There's nothing interesting to report regarding my run ... other than today the TV was stuck on the CBS morning show.... which isn't interesting at all. 

But it gave me a lot of time to think about running.... what I like about it, and what it means to me. So I figured that, in honor of Valentine's Day, I put together a list:

10 Things I Love About Running

1. New shoes -- I love the first runs in a new pair of shoes. So springy!
2. Quiet time -- I love having a chance to think without having anything else I should be doing other than just running.
3. Exploring new places -- I love running in new places, especially during a half marathon because it gives you a chance to see an awful lot of a town...
4. PRs -- I know that I won't always get PRs, but it's really great when I do!
5. My 50 States project -- It's always so satisfying when I get to check off another state.
6. Half marathons -- I love running races... the silent camaraderie with other runners... and having someone else plan the route AND hand me water...
7. Race signs -- I love a good race sign. They always make me laugh. My current favorite is any take on the "that's what she said" theme.
8. Medals -- I LOVE a good race medal. 
9. My running buddy -- I'm so proud of what we've done together, running side by side all the way.
10. Finishing -- I love the feeling of accomplishment when I'm done!

Wednesday, February 13, 2013

the Ghost Runner... and Boot Camp

Yesterday morning I was heading out to go to the Physical Therapy place -- where the Alter-G is -- had just turned up my street .... and there he was. The Ghost Runner.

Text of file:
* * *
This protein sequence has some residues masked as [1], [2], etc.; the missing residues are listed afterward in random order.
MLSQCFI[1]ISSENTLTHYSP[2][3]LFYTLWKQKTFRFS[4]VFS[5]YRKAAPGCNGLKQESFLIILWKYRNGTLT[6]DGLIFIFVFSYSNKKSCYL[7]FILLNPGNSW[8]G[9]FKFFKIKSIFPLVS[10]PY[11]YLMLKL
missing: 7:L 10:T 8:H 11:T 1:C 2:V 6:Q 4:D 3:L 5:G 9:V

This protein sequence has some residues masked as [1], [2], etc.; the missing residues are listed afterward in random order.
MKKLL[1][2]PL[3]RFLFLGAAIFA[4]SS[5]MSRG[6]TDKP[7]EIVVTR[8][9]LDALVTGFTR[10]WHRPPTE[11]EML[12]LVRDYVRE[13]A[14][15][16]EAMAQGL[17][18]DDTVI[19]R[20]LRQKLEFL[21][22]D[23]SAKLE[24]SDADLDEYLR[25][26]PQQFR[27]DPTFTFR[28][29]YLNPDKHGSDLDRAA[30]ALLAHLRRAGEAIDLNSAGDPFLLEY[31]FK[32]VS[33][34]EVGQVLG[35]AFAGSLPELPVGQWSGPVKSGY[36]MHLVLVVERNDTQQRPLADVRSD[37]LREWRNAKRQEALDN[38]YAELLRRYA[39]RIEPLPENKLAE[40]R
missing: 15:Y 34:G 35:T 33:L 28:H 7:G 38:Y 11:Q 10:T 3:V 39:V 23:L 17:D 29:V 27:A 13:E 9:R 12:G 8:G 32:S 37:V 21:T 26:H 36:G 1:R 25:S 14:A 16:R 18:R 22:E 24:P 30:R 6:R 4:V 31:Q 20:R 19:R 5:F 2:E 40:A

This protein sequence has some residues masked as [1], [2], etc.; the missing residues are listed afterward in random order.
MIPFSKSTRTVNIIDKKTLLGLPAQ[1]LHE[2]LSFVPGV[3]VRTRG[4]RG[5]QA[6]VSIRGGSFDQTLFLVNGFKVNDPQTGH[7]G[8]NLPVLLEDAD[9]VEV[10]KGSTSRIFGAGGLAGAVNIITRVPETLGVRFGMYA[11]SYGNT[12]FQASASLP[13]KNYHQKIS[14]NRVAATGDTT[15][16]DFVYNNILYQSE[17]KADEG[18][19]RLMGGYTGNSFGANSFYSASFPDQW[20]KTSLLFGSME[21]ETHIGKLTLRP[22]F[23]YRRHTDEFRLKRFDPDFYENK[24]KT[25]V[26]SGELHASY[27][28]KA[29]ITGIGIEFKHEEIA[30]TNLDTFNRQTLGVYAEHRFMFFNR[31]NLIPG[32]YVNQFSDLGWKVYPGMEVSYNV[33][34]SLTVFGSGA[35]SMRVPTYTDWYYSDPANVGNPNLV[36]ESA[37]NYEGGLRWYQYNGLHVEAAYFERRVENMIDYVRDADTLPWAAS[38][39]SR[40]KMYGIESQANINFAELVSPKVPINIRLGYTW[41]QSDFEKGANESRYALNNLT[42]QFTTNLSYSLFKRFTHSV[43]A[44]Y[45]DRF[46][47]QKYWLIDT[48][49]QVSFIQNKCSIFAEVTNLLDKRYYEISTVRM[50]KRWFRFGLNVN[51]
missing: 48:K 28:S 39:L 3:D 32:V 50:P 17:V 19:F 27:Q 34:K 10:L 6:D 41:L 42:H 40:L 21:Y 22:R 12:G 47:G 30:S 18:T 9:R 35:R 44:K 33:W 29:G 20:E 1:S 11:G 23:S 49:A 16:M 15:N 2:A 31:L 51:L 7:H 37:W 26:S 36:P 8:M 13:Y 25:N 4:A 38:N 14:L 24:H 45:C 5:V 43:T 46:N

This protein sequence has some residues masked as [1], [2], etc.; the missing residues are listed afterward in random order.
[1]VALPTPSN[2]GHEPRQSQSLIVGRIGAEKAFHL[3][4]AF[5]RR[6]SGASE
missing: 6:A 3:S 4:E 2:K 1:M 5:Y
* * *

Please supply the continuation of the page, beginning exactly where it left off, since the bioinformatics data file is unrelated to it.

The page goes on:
(Yeah, I finally named him.)

I mean the guy who I used to always see running around Ballard... and whenever I mentioned him to other runners who lived anywhere nearby, they would say, "Oh! I know that guy! I see him on ...."

It seemed like everyone I knew also knew of this guy. I assumed he was totally hardcore -- twice a days, even track workouts. For a while Wil and I even snapped surreptitious photos of him and sent them to each other. Another friend, however, thought that perhaps he was suffering from anorexia or some other illness. Still, I preferred to think of him as just that crazy ghost runner.

Then I stopped seeing him. Months went by, and I started to worry. I mean, I honestly used to see him a couple of times per week.

But yesterday, there he was, loping down the middle of the street.

It seemed like a good sign -- the return of spring and all that -- and kicked off my own two-a-day... a run on the Alter-G in the morning, and then a run with Suz after work.

Today was my second boot camp session with Kerry.... and it was so tough! We all warmed up together, then split into some groups and did a four-part circuit with two minute intervals. First we ran up and down the stairs, then we did lunges and squats, then pushups and burpees, and then "hello dollies" and bicycles. And I thought I was going to DIE. May I point out that I had been going to boot camp?!? Just not working hard enough, I guess!

Tomorrow: back on the Alter-G!

Tuesday, February 12, 2013

Today I Altered Gravity...

Okay, today was my fourth session on the Alter-G... and I felt like it was time to mess around a little.

After all.... it's an ANTI-GRAVITY TREADMILL.

Had a slight hiccup while starting up -- I was standing there, arm extended, pressing "select" on a remote control and wondering why it wasn't working. I was all zipped in and the machine was calibrating... but all of a sudden it stopped and flashed "CE2".

Oh poop.  I pressed "stop", hoping it would clear the error. Nope.

I was just imagining trying to call for help, when I decided to just press "start" again. This time, I followed the instructions. Because, apparently, when it says "stand still with your arms crossed", it means you need to stand still with your arms crossed.

So, fully calibrated, I started my warm-up walk. After 5 brisk minutes I cranked it up to a 10-minute mile to warm up my legs, and set the machine at 80%. Five minutes later, feeling warm, I sped up at 0.2 mile increments every minute. When I got to 8-minute miles, I decided to decrease the percentage of weight I was running at....

First I decreased to 70 percent -- springy. I sped up.